For 482 reviews, this critic has graded:
  • 55% higher than the average critic
  • 3% same as the average critic
  • 42% lower than the average critic
On average, this critic grades 1.5 points higher than other critics. (0-100 point scale)

John DeFore's Scores

  • Movies
  • TV
Average review score: 61
Highest review score: 100 Me and Earl and the Dying Girl
Lowest review score: 10 Hot Tub Time Machine 2
Score distribution:
  1. Negative: 36 out of 482
482 movie reviews
    • 75 Metascore
    • 70 John DeFore
    The doc happily devotes most of its time to a stylish, energetic account of Hanna's career to date and the impact it has had on a generation of women.
    • 75 Metascore
    • 90 John DeFore
    As funny as the first go-round, more beautiful to look at, and better conceived.
    • 75 Metascore
    • 80 John DeFore
    A trove of great stills and movie footage accompanies the colorful anecdotes, but the film's most consistent pleasure is the way interviewees recall the moments before the tape rolled on an immortal recording.
    • 75 Metascore
    • 70 John DeFore
    A documentary so stuffed with eye-soothing images one prays it can seduce a climate-change skeptic or two.
    • 75 Metascore
    • 60 John DeFore
    Benefitting from likeable, good-natured subjects and the peculiar pastimes with which they fill their cooped-up hours, the doc certainly gets us interested in and rooting for the Angulo boys.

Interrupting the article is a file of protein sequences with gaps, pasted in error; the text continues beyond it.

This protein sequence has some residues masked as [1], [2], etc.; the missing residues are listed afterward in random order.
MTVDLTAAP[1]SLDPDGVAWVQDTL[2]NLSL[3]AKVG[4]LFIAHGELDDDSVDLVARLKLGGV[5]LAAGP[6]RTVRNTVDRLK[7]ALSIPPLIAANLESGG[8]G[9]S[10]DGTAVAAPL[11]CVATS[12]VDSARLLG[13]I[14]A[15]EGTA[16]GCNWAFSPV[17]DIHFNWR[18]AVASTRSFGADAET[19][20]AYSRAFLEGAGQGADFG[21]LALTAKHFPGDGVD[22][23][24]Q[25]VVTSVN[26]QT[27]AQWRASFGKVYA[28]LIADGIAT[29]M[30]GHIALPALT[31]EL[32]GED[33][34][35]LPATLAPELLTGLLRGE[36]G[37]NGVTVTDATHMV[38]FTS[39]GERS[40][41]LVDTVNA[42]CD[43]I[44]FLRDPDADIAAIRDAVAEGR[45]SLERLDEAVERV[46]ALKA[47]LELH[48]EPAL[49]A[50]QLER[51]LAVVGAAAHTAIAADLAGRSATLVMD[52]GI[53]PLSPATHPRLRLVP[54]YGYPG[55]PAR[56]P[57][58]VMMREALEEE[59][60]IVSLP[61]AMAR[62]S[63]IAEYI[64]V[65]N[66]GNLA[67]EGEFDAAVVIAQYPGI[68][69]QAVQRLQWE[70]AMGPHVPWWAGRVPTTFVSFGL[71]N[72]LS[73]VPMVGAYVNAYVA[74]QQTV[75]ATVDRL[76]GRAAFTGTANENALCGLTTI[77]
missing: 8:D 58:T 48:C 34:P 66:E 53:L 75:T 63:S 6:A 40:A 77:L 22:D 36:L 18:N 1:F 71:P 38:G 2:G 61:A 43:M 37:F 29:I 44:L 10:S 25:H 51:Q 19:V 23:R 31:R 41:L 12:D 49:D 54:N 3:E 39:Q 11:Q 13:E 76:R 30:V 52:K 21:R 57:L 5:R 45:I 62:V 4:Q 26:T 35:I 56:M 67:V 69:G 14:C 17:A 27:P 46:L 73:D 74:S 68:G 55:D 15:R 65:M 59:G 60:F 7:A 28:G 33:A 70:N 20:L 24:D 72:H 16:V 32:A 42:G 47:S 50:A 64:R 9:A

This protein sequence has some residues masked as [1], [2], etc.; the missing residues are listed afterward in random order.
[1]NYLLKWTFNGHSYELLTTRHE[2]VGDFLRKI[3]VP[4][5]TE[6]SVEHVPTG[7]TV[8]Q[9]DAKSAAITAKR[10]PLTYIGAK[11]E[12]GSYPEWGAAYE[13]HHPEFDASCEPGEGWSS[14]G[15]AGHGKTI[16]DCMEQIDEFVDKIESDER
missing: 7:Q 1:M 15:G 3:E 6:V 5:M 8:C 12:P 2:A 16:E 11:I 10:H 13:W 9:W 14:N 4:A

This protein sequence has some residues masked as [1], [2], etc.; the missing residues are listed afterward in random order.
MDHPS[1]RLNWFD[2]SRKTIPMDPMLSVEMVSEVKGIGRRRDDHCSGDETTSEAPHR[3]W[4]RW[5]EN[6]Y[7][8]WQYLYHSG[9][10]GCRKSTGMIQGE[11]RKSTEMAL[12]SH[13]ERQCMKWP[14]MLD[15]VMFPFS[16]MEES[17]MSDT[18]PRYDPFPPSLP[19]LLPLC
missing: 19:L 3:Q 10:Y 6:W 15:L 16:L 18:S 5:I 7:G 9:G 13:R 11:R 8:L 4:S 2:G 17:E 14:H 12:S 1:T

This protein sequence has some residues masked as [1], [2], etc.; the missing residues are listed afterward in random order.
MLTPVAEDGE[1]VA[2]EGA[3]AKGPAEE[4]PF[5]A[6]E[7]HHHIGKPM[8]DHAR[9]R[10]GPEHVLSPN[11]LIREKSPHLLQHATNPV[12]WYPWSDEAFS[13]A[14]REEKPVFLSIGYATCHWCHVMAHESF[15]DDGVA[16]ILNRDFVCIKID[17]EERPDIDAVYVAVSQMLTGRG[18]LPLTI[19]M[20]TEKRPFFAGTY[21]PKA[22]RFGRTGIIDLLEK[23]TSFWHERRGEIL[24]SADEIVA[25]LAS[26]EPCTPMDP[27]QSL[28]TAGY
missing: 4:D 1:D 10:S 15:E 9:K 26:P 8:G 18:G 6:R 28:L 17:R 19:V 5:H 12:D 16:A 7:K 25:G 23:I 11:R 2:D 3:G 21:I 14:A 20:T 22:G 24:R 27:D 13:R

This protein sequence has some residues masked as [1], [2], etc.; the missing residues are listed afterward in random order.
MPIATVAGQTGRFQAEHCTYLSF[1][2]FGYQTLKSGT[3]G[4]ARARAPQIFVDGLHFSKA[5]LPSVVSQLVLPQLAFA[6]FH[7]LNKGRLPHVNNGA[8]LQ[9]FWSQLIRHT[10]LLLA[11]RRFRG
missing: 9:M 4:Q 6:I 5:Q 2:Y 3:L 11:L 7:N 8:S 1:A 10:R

• 75 Metascore
    • 70 John DeFore
    A deceptively slight film that strikes the right balance between realist family drama and earnestness.
    • 75 Metascore
    • 80 John DeFore
    A very funny Kiwi take on vampire lore and its application to the modern world.
    • 75 Metascore
    • 70 John DeFore
    The tale is surprising, and directors Carlos Aguilo and Mandy Jacobson blaze right through it -- recounting ins and outs across an entire continent in ways that will challenge most viewers in the West.
    • 74 Metascore
    • 60 John DeFore
    Matthew Akers' film is a personally revealing look at an artist most famous for maintaining stone-faced silence for three months.
    • 74 Metascore
    • 70 John DeFore
    A broken-family melodrama with a minimum of histrionics, Scott McGehee's and David Siegel's What Maisie Knew begins from scenes that will be familiar to most viewers who've witnessed a custody battle. Things get pretty orchestrated from that familiar scenario onward, but never to the point of unbelievability.
    • 74 Metascore
    • 80 John DeFore
    A thoroughly engaging film about an inimitable New York painter.
    • 74 Metascore
    • 70 John DeFore
    The ironies of Plimpton's life are handled delicately, made just obvious enough for viewers to mull themselves.
    • 74 Metascore
    • 60 John DeFore
    The doc's structure is a countdown to opening night, but planning goes smoothly enough that little drama accompanies that ticking clock.
    • 74 Metascore
    • 70 John DeFore
    What might have been annoyingly solipsistic proves mostly charming and poignant instead, largely thanks to Nance's cinematic ingenuity, but also because of his ability to both probe his feelings and hold them at a distance.